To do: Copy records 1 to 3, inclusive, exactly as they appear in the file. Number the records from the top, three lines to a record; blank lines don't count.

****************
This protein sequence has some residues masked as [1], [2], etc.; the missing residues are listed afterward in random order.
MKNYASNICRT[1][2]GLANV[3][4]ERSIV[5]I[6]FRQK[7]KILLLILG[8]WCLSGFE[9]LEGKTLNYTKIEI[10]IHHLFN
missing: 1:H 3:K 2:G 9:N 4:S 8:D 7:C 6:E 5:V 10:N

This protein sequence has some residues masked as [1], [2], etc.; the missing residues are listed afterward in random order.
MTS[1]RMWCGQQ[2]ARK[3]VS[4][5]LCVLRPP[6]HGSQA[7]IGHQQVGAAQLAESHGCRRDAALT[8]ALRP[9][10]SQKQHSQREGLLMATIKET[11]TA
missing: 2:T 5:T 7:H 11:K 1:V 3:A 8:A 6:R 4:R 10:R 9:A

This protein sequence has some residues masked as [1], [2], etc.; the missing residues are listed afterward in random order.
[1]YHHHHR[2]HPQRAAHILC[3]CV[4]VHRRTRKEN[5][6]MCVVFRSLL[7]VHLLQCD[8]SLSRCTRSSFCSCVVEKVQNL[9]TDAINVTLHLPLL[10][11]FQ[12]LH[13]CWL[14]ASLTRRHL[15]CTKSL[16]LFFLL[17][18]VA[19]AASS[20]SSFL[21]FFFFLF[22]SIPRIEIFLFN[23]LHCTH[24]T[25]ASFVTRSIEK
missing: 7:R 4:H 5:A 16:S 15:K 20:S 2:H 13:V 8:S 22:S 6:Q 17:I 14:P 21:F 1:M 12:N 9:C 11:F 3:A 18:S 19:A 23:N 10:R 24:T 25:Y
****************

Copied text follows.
This protein sequence has some residues masked as [1], [2], etc.; the missing residues are listed afterward in random order.
MKNYASNICRT[1][2]GLANV[3][4]ERSIV[5]I[6]FRQK[7]KILLLILG[8]WCLSGFE[9]LEGKTLNYTKIEI[10]IHHLFN
missing: 1:H 3:K 2:G 9:N 4:S 8:D 7:C 6:E 5:V 10:N

This protein sequence has some residues masked as [1], [2], etc.; the missing residues are listed afterward in random order.
MTS[1]RMWCGQQ[2]ARK[3]VS[4][5]LCVLRPP[6]HGSQA[7]IGHQQVGAAQLAESHGCRRDAALT[8]ALRP[9][10]SQKQHSQREGLLMATIKET[11]TA
missing: 2:T 5:T 7:H 11:K 1:V 3:A 8:A 6:R 4:R 10:R 9:A

This protein sequence has some residues masked as [1], [2], etc.; the missing residues are listed afterward in random order.
[1]YHHHHR[2]HPQRAAHILC[3]CV[4]VHRRTRKEN[5][6]MCVVFRSLL[7]VHLLQCD[8]SLSRCTRSSFCSCVVEKVQNL[9]TDAINVTLHLPLL[10][11]FQ[12]LH[13]CWL[14]ASLTRRHL[15]CTKSL[16]LFFLL[17][18]VA[19]AASS[20]SSFL[21]FFFFLF[22]SIPRIEIFLFN[23]LHCTH[24]T[25]ASFVTRSIEK
missing: 7:R 4:H 5:A 16:S 15:K 20:S 2:H 13:V 8:S 22:S 6:Q 17:I 14:P 21:F 1:M 12:N 9:C 11:F 3:A 18:S 19:A 23:N 10:R 24:T 25:Y